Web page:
OBSERVING LENT – Ash Wednesday 2018

“We have fasted before you!” they say. “Why aren’t you impressed? We have been very hard on ourselves, and you don’t even notice it!”
“I will tell you why!” I respond. “It’s because you are fasting to please yourselves. Even while you fast, you keep oppressing your workers. What good is fasting when you keep on fighting and quarreling? This kind of fasting will never get you anywhere with me. You humble yourselves by going through the motions of penance, bowing your heads like reeds bending in the wind. You dress in burlap and cover yourselves with ashes. Is this what you call fasting? Do you really think this will please the Lord?” [Isaiah 58:3-5 (NLT)]

ibis - great egret - corkscrewEvery evening, a man went to the local pub and ordered three beers. When asked why three, he explained that he ordered the two extra beers in honor of his two dear brothers who lived far away. One evening, he ordered only two beers. Assuming the worst, the bartender extended sympathy for the loss of a brother but the man explained that both brothers were fit as fiddles. The beers he’d ordered were for them. “It’s me that’s not drinking tonight,” he added, “You see, I’ve given up beer for Lent!”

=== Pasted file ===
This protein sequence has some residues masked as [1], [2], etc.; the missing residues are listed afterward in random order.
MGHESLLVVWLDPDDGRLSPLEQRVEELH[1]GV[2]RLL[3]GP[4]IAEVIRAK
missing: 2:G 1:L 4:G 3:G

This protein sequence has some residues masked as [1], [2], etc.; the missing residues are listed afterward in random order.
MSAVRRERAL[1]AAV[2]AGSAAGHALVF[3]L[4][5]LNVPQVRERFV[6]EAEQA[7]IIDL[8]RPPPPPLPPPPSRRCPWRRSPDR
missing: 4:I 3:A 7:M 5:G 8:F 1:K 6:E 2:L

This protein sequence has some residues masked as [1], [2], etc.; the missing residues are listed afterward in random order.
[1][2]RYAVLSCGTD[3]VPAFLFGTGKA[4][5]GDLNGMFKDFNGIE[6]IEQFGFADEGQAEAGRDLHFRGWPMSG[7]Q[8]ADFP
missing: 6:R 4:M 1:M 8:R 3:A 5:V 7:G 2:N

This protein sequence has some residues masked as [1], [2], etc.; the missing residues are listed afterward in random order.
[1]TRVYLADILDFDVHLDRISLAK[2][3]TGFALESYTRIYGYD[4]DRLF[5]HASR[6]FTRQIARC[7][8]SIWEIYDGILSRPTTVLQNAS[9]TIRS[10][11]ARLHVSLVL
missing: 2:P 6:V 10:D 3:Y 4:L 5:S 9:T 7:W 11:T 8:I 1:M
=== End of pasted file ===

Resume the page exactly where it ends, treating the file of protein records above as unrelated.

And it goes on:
Yesterday, I wrote about Jesus being tested in the wilderness. Today is Ash Wednesday, the first day of Lent, a period of forty days (not counting Sundays) that commemorate those forty days of His fasting and temptation in the desert. Traditionally it is a time to repent, reflect, and prepare for the observance of both Christ’s crucifixion and resurrection. Some people fast or give up certain habits or behaviors during this season. Others add additional Bible study or prayer time. For those who observe it, Lent becomes a season of self-discipline.